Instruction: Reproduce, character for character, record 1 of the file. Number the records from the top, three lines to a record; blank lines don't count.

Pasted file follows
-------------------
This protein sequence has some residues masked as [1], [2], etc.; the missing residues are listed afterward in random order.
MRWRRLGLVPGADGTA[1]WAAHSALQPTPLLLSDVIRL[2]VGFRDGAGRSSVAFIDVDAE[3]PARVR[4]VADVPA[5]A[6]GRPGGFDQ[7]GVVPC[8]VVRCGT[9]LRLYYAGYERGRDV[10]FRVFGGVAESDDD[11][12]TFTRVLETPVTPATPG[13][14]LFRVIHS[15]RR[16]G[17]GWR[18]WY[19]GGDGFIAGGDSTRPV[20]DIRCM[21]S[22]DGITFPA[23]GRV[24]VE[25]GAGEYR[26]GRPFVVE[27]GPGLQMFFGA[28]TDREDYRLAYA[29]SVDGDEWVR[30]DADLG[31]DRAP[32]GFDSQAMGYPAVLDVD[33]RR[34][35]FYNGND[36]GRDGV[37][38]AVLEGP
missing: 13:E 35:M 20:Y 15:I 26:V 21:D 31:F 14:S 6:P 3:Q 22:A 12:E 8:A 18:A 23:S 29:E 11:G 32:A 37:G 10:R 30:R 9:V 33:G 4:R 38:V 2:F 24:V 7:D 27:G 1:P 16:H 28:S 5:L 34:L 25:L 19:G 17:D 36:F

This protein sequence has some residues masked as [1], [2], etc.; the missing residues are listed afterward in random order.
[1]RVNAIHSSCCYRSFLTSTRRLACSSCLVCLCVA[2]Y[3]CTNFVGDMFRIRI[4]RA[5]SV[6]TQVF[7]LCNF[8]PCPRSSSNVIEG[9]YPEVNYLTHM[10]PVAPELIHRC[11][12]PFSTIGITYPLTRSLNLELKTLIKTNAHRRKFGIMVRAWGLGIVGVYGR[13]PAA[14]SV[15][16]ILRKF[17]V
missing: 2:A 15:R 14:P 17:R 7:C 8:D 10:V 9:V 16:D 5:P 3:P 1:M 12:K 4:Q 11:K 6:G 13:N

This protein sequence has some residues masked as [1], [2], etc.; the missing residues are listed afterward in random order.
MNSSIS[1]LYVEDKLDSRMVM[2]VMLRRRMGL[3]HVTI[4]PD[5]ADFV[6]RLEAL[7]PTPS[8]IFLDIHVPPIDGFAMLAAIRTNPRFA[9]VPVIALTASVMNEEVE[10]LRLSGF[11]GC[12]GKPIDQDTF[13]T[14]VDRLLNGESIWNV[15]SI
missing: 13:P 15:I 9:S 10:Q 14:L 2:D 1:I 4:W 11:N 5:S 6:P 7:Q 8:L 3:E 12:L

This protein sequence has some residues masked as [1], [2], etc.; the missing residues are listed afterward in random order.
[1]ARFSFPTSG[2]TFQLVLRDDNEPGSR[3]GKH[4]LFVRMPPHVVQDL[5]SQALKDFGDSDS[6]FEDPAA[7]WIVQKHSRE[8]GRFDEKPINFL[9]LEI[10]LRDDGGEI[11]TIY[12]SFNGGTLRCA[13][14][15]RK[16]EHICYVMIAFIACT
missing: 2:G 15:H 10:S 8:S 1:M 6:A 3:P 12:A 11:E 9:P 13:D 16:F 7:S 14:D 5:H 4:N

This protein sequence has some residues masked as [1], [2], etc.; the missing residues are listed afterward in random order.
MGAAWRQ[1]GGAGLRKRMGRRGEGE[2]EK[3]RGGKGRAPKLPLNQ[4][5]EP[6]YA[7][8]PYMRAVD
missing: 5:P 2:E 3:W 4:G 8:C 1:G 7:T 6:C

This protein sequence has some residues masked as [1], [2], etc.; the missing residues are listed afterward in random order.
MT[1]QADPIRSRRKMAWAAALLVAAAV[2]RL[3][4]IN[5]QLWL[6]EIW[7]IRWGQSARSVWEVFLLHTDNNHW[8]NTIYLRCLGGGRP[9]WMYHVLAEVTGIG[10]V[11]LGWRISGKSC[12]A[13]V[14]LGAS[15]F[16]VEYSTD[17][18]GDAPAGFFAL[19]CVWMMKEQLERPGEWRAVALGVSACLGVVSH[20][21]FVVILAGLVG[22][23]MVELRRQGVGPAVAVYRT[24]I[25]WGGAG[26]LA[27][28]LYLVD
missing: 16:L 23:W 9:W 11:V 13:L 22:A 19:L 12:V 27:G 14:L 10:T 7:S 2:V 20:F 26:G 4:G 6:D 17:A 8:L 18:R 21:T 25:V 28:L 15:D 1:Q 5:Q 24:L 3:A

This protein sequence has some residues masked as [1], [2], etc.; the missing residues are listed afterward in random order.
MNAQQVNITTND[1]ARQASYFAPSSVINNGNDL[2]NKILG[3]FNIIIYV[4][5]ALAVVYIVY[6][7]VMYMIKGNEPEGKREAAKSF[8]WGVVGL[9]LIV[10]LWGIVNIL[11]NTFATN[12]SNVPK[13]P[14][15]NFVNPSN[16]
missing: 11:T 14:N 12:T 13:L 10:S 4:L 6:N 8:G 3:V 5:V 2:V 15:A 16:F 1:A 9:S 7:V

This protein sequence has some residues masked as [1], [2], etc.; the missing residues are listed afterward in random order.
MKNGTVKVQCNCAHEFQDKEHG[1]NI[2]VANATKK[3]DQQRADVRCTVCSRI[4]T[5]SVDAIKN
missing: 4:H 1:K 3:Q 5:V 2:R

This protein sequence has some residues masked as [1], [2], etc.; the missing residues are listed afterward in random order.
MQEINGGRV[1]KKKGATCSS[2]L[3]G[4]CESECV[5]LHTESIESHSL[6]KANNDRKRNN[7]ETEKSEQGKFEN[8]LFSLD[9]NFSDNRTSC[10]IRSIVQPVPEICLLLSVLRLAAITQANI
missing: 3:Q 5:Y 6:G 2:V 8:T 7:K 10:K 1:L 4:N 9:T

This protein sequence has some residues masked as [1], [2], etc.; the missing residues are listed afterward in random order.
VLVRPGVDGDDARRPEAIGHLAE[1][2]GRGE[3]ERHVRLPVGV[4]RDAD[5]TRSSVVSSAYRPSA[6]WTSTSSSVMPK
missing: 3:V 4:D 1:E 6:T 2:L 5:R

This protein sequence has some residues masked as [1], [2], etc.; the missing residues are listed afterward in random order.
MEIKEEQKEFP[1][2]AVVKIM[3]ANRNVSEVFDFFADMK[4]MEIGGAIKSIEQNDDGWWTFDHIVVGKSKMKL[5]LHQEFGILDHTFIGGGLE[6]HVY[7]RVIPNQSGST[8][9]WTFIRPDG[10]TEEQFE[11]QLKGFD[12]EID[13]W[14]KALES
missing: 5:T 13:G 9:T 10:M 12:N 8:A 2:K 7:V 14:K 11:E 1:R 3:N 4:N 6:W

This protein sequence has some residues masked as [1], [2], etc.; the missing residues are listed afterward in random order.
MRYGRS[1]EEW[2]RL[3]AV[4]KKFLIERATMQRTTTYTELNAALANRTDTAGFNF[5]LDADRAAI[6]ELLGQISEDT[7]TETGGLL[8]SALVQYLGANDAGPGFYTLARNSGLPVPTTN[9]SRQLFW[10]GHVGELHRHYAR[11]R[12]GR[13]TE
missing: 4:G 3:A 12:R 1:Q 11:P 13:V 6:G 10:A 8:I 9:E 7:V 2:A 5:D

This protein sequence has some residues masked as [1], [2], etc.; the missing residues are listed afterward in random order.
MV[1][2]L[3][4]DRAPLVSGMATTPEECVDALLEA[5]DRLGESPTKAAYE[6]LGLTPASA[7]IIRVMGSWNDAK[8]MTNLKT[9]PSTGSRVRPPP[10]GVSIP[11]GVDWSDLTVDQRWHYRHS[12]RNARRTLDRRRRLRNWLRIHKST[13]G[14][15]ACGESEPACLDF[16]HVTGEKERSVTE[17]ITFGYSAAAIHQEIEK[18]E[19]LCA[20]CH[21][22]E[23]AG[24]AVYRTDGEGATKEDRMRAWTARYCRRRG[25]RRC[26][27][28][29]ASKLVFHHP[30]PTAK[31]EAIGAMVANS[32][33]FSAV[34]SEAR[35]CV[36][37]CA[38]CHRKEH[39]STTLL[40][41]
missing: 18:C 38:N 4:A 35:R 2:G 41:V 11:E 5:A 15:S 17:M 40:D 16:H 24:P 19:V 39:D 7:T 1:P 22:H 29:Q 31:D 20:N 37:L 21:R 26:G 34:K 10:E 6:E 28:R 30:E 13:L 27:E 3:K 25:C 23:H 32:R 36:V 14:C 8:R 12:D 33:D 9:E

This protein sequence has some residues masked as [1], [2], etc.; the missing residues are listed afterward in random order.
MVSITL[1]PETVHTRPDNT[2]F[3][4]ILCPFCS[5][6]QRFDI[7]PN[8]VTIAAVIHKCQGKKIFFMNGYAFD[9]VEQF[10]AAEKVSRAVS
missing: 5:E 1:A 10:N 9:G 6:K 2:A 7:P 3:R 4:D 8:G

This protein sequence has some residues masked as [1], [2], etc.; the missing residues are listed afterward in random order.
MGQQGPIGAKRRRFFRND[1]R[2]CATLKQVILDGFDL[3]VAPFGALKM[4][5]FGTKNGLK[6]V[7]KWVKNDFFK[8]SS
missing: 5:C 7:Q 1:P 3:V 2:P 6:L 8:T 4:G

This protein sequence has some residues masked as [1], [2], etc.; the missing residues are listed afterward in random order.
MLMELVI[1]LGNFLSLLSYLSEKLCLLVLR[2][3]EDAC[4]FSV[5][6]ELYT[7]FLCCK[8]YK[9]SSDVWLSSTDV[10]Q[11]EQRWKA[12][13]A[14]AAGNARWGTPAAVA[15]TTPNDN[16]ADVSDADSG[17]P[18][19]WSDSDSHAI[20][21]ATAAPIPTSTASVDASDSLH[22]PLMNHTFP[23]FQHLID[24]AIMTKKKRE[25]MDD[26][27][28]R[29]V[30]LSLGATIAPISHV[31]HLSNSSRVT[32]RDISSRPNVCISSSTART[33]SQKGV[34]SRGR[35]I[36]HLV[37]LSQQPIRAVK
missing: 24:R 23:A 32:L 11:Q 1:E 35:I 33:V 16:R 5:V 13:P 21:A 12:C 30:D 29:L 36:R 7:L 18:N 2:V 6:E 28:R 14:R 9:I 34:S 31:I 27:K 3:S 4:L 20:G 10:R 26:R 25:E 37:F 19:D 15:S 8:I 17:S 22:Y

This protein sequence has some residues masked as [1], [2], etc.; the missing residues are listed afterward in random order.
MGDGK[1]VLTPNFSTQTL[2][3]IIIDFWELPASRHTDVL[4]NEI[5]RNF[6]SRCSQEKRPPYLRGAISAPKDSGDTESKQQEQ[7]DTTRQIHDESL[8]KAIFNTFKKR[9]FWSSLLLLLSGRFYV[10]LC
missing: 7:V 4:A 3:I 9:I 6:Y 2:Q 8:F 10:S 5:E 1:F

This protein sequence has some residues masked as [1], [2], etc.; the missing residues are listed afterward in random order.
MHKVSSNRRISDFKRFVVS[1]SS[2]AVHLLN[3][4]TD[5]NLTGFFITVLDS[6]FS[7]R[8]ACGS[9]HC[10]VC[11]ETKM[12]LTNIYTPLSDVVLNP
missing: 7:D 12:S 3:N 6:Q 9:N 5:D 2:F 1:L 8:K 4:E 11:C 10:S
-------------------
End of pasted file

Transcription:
This protein sequence has some residues masked as [1], [2], etc.; the missing residues are listed afterward in random order.
MRWRRLGLVPGADGTA[1]WAAHSALQPTPLLLSDVIRL[2]VGFRDGAGRSSVAFIDVDAE[3]PARVR[4]VADVPA[5]A[6]GRPGGFDQ[7]GVVPC[8]VVRCGT[9]LRLYYAGYERGRDV[10]FRVFGGVAESDDD[11][12]TFTRVLETPVTPATPG[13][14]LFRVIHS[15]RR[16]G[17]GWR[18]WY[19]GGDGFIAGGDSTRPV[20]DIRCM[21]S[22]DGITFPA[23]GRV[24]VE[25]GAGEYR[26]GRPFVVE[27]GPGLQMFFGA[28]TDREDYRLAYA[29]SVDGDEWVR[30]DADLG[31]DRAP[32]GFDSQAMGYPAVLDVD[33]RR[34][35]FYNGND[36]GRDGV[37][38]AVLEGP
missing: 13:E 35:M 20:Y 15:I 26:V 21:D 31:F 14:S 6:P 3:Q 22:A 12:E 8:A 18:A 23:S 29:E 11:G 32:A 37:G 10:R 30:R 9:V 33:G 4:R 38:V 2:F 24:V 7:D 27:G 1:P 16:H 28:S 5:L 34:L 25:L 19:G 17:D 36:F